Health and Medical News and Resources

General interest items edited by Janice Flahiff

Medicaid Expansion Could Cut Death Rate

ADAPT Medicaid Rally

ADAPT Medicaid Rally (Photo credit: SEIU International)

From the 25 July 2012 article at MedPage Today

Expanding Medicaid programs might actually reduce mortality in low-income adults, a three-state study found, calling into question states opting out of the Affordable Care Act’s (ACA) Medicaid expansion in light of last month’s landmark Supreme Court ruling.

All-cause mortality in New York, Maine, and Arizona dropped by 19.6 deaths per 100,000 adults — a 6.1% decrease (P=0.001) — over a 10-year period when Medicaid coverage was expanded, a study published online in theNew England Journal of Medicine found…

The ACA required states to expand Medicaid to cover all non-elderly, low-income persons with incomes below 138% of the federal poverty level starting in 2014. States who chose not to expand their Medicaid programs were penalized financially under the law.

However, the Supreme Court deemed that expansion requirement unconstitutional, meaning that states could now choose to opt out without a penalty. Since then, Republican governors in Texas, South Carolina, Florida, Louisiana and elsewhere have vowed to refuse the Medicaid funding.

To see if expanding Medicaid coverage resulted in improved health status, Sommers and colleagues examined data from large health surveys for adults ages 20 to 64 who were observed 5 years before and after Medicaid programs were expanded in New York, Maine, and Arizona. Those states expanded to cover childless adults between 2000 and 2005. Neighboring states without major Medicaid expansion — New Hampshire, Pennsylvania, Nevada, and New Mexico — were used as controls.

The study found new enrollees were older, disproportionately minorities, and twice as likely to be in poor health as the general population, all suggesting higher mortality.

Results also were adjusted to account for economic measures that could have caused states to expand Medicaid when economies where thriving which could cause a spurious correlation between health and expansion.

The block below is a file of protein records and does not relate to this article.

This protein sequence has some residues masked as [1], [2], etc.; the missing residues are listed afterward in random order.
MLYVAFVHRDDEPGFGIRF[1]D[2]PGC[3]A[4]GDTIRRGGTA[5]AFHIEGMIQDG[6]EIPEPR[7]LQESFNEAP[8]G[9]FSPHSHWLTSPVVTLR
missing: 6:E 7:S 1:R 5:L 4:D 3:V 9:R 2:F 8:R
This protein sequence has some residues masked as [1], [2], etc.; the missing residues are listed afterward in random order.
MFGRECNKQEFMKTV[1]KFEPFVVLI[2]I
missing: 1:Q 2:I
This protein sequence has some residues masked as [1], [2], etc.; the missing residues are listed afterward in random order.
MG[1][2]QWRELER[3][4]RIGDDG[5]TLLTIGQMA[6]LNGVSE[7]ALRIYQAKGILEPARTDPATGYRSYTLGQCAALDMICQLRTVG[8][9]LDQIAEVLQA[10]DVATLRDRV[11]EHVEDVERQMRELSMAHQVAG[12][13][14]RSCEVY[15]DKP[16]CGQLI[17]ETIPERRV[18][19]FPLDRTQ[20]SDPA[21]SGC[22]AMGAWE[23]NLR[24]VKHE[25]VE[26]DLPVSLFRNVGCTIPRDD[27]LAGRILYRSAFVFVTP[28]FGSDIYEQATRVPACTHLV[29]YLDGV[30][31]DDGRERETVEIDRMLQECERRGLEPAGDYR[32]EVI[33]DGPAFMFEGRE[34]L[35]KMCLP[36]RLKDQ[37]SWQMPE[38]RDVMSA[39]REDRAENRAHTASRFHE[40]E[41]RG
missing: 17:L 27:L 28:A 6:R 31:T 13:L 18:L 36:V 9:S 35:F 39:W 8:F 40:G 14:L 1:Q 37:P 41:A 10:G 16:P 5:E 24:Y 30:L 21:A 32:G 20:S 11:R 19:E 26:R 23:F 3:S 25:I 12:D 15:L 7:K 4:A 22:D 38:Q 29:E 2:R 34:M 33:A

Tim Sweeney, health policy director for the nonprofit think tank Georgia Budget and Policy Institute, told MedPage Today in an interview that the Sommers study confirms that access to health insurance makes people healthier. “It can’t do anything but help in the perspective of helping states move forward in their decision making,” Sweeney said.

The ACA includes coverage of 100% of the cost of expanded coverage for the first 3 years, dropping down to 90% by 2020. That federal backing allows participating states to cover thousands of low-income residents with little investment, and hospitals and doctors could see a drop in uncompensated care they provide.

“Resisting states effectively intensify the huge uncompensated care burden faced by their hospitals, deprive other healthcare industry players of important revenues, and keep their medically underserved communities from receiving an enormous economic infusion,” the perspective stated….

,,,There are several limitations to the study, Sommers admitted. Mortality data couldn’t be controlled for characteristics other than race, sex, or age. Also, the data were largely driven by New York, so results may not be generalizable to other states. Lastly, the nonrandomized design cannot control causality.Even for think tanks like Sweeney’s, it’s hard to tell how many new patients doctors could treat because many already access care now without Medicaid, Sweeney said.

Sommers reported he had no conflicts of interest. One of his co-authors reported relationships with Eli Lilly, the Medicare Payment Advisory Commission (MedPAC), Strategy 1, Campbell Alliance, TIAA-CREF, and Geraon Lehman.

The editorialists reported they had no conflicts of interest.

July 27, 2012 - Posted by | Public Health | ,

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